• JD, thanks for taking the question seriously & meeting my knowledge where it was. I find often on SE sites (SO in particular) that people get hung up at the surface of the question, on its presentation when its asked in a way the reflects the person asking is someone learning at the edge of their knowledge, someone who's not already an expert. qr.ae/pvA0Jg → "learning is messy business. It looks messy, it feels messy, and it can be painful to look at. SO directly hurts education and severly limits knowledge, due to it's need for drawing within the lines." May 21, 2022 at 11:13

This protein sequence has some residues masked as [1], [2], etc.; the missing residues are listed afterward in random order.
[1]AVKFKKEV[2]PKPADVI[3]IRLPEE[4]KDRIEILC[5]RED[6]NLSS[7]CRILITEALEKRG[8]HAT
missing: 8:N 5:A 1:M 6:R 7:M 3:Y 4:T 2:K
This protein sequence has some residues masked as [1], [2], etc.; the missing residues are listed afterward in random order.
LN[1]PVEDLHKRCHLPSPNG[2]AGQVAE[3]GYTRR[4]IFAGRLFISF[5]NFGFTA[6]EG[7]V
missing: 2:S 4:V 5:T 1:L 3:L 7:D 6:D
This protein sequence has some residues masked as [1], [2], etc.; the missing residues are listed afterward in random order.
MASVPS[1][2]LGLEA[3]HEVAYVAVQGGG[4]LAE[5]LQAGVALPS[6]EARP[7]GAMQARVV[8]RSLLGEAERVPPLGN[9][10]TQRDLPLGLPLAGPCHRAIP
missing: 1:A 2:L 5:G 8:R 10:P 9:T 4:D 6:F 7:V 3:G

• JD, I'm thinking that conservative seemed off to me, initially, because I was operating upon the more colloquial conception associated with the term, thinking of it moreso as describing people specifically of the US who vote GOP. You've made a good case, though, I think, that it's also of the more general sense I was looking for from an ontology of political philosophy/science perspective. And nope; haven't read Manufacturing Consent. Def will now, though 👌 May 21, 2022 at 11:31